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August 17, 2013

Wonderful Photos of New York in 1957 by Brassaï

Brassaï (9 September 1899 — 8 July 1984) was a Hungarian photographer, sculptor, and filmmaker who rose to international fame in France in the 20th century. He was one of the numerous Hungarian artists who flourished in Paris beginning between the World Wars.

A rare discovery of more than 150 previously unpublished photographs in black and white and in color, from a legendary photographer. Despite strong personal and professional ties in the U.S.--Henry Miller, Harper’s Bazaar’s Carmel Snow, and Edward Steichen, who featured Brassai's work in many MoMA exhibitions--Brassai remained reticent about travel to the U.S. until 1957 when Holiday magazine offered generous compensation (and artistic freedom) to photograph New York and Louisiana.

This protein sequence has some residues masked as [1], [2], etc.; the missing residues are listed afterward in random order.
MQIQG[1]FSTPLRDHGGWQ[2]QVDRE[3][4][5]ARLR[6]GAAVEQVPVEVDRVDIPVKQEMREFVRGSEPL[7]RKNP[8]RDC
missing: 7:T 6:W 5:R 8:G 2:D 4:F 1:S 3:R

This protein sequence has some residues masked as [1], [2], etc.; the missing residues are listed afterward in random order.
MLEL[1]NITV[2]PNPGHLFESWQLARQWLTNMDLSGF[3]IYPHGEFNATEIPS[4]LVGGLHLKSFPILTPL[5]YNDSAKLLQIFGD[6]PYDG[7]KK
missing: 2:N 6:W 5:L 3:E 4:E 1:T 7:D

From the first symbolic image of this voyage--the Statue of Liberty appearing over the ship's prow--Brassai came under the spell of America and his photographs innately captured his new perspective. In New York, he was captivated by the graphic skyscrapers and the rhythmic to-ing and fro-ing of the crowds. Unlike his static photographs of Paris--posing prostitutes, embracing lovers, sleeping street people--here he captured sequences of movement--children playing, fashionable women parading by, or the effects of light filtering through the urban architecture.











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